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Honolulu Baby

Lacking the mega-budgets to copy American digital f/x, a number of Italian filmmakers have begun to experiment with new technology in an innovative, artisanal way. Helmer-comic Maurizio Nichetti got a head start in his 1991 mixed cartoon/live-action film "Volere Volare."

Lacking the mega-budgets to copy American digital f/x, a number of Italian filmmakers have begun to experiment with new technology in an innovative, artisanal way. Helmer-comic Maurizio Nichetti got a head start in his 1991 mixed cartoon/live-action film “Volere Volare.” His “Honolulu Baby” is the first Italo film that, lensed in Super-35mm, has been completed entirely on digital. Surprisingly but wisely, this lightweight comedy about a Milanese office worker keeps the high tech discreetly in the background in the service of an enjoyable, if not side-splitting, fantasy.

Pic is also distinguished by its unique blend of four lingos — Italian, Spanish, French and pidgin English. As most of the jokes and storytelling are highly visual, Nichetti pulls off a multilingual feat that should make pic more appetizing offshore, where RAI Trade has already sold it widely. Each territory is free to add the amount of subtitles it deems fit for comprehension, but English speakers should get the gist sans effort.

Given all this, it’s disappointing that the story doesn’t fly as high as the filmmaker’s fancy. Ironically, the one masterful skit is an insert from Nichetti’s 1979 directing bow, “Ratataplan,” reprised during the opening credits. In it, a young Nichetti shows up inexcusably late for a stuffy job interview at a multinational company.Twenty years on, Colombo (Nichetti) fears for his job at a very similar company. The anxiety-ridden Italo employees are forced to speak English. Colombo’s sweet wife, Margarita (played by sunny Portuguese thesp Maria de Medeiros), who is earnestly pursuing a career as a McDonald’s manager, demands they practice English at home, too.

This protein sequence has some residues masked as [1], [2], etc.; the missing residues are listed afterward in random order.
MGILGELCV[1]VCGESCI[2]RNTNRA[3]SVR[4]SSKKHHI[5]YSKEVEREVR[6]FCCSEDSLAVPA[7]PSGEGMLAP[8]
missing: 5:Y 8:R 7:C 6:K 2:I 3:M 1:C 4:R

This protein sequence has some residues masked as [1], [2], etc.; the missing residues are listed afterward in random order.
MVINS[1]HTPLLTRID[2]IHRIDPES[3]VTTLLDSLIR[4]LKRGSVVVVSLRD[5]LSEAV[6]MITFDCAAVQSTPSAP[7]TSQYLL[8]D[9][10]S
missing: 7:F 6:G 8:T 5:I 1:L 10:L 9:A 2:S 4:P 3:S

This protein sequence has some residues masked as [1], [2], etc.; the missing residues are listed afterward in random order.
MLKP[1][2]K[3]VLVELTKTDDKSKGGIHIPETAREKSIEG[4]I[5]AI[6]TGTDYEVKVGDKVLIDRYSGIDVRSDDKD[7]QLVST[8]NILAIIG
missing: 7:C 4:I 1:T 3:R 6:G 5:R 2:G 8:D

When the company sends Colombo off — ostensibly to look for oil — to Melancias, a South American backwater from which no employee has ever returned, they think it’s the end of the line. But lo and behold, the town is actually a paradise of gorgeous, barely-clad women starved for men. The only male around is Cri-Cri (a cheerfully sporty Jean Rochefort), who admits that 300 femmes are too much for even a Frenchman to handle. While this sounds like a standard male fantasy, Nichetti’s delicacy in describing the seesaw of male-female relations turns the fairy tale around in favor of the sexually aggressive ladies. Apart from Italo thesp Giulia Weber, core cast is all well-known Spanish actresses.

One of the most visual of Italian directors, Nichetti uses the surreal possibilities inherent in digital to give free rein to his cartoon-type fantasy. In his bushy mustache, round glasses and white socks, he remains faithful to his decades-old comic persona. Yet many sight gags, like a humorous romp au naturel by Gabriela (Weber), are too stale to ignite. There are plenty of laughs in the film, but none of the comic genius hinted at in Nichetti’s early work.

Title comes from a catchy tune in Laurel and Hardy’s 1933 feature (excerpted) “Sons of the Desert.” Carlo Siliotto supplies a fine music score based on percussion and ethnic flavors. The subtly effective f/x work, as well as the editing, is by Massimo Germoglio of Milan’s Rumblefish.

Honolulu Baby

Italy

  • Production: A Mikado release of a Cidif production, in association with RAI Cinema. (International sales: RAI Trade, Rome.) Produced by Silvio Sardi. Executive producer, Giorgio Leopardi. Directed by Maurizio Nichetti. Screenplay, Nichetti, Richard Haber, Giovanna Carrassi.
  • Crew: Camera (color, Digitalscope widescreen), Saverio Guarna; editor, Massimo Germoglio; music, Carlo Siliotto; production designer, Lorenzo Baraldi; costume designer, Donatella Cianchetti; sound (Dolby Digital), Tiziano Crotti; digital effects, Germoglio; casting, Beatrice Kruger. Reviewed at Quattro Fontane Cinema, Rome, March 14, 2001. Running time: 91 MIN.
  • With: Alberto Colombo - Maurizio Nichetti Margarita - Maria de Medeiros Cri-Cri - Jean Rochefort Marilda - Paulina Galvez Gabriela - Giulia Weber <B>With: </B>Massimo Wertmuller, Renato Scarpa, Dorotea Brandin, Giovanni Lombardo Radice, Mariana Aguilera, Susana Lazaro, Marta Gil, Johara Valerie Racz.<br>(Italian, Spanish, French and pidgin English dialogue.)